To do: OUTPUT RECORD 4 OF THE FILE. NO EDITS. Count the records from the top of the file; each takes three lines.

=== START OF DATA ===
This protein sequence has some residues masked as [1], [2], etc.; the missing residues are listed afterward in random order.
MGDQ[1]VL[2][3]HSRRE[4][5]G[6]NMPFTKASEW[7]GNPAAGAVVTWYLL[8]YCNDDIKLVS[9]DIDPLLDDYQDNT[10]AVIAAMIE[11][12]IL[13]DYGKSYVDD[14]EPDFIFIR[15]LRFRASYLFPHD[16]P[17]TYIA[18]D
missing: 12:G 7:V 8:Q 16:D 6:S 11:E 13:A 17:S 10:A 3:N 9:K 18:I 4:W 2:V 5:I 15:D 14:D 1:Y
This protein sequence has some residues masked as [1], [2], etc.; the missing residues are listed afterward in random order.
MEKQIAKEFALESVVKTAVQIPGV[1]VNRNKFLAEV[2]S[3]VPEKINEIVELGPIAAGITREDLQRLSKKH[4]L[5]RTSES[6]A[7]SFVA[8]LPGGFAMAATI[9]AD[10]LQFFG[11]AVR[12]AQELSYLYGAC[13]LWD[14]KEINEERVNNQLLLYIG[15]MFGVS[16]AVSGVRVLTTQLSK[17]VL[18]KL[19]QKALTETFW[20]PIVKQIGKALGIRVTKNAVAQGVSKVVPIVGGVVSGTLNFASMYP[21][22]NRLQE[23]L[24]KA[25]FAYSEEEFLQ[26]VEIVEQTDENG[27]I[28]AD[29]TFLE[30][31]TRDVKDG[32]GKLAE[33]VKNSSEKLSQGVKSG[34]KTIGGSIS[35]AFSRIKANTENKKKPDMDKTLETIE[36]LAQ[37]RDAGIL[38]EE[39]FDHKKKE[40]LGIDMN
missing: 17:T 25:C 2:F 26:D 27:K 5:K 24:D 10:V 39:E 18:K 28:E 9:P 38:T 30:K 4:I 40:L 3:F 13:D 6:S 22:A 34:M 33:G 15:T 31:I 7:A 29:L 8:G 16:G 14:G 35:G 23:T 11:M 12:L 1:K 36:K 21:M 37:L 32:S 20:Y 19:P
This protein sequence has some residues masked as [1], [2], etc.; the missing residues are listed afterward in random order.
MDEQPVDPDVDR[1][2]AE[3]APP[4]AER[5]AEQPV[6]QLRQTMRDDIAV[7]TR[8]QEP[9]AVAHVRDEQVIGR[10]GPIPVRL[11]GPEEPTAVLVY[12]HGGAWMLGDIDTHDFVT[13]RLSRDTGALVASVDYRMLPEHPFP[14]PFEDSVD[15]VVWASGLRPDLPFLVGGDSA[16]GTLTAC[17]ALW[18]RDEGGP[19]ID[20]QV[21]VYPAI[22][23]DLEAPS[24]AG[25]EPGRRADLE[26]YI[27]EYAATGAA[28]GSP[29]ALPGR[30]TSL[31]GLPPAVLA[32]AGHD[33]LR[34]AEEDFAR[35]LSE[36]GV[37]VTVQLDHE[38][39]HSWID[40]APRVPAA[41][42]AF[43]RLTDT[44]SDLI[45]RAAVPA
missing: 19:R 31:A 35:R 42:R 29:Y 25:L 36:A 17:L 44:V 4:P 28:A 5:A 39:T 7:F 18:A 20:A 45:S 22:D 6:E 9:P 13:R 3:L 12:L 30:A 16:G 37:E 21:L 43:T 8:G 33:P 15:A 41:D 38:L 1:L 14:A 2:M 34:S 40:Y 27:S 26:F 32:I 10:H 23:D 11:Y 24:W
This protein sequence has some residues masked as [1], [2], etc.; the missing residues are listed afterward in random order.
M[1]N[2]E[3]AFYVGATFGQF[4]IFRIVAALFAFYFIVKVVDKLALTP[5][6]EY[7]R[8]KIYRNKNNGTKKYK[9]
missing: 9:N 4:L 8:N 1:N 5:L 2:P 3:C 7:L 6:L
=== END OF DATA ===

This protein sequence has some residues masked as [1], [2], etc.; the missing residues are listed afterward in random order.
M[1]N[2]E[3]AFYVGATFGQF[4]IFRIVAALFAFYFIVKVVDKLALTP[5][6]EY[7]R[8]KIYRNKNNGTKKYK[9]
missing: 9:N 4:L 8:N 1:N 5:L 2:P 3:C 7:L 6:L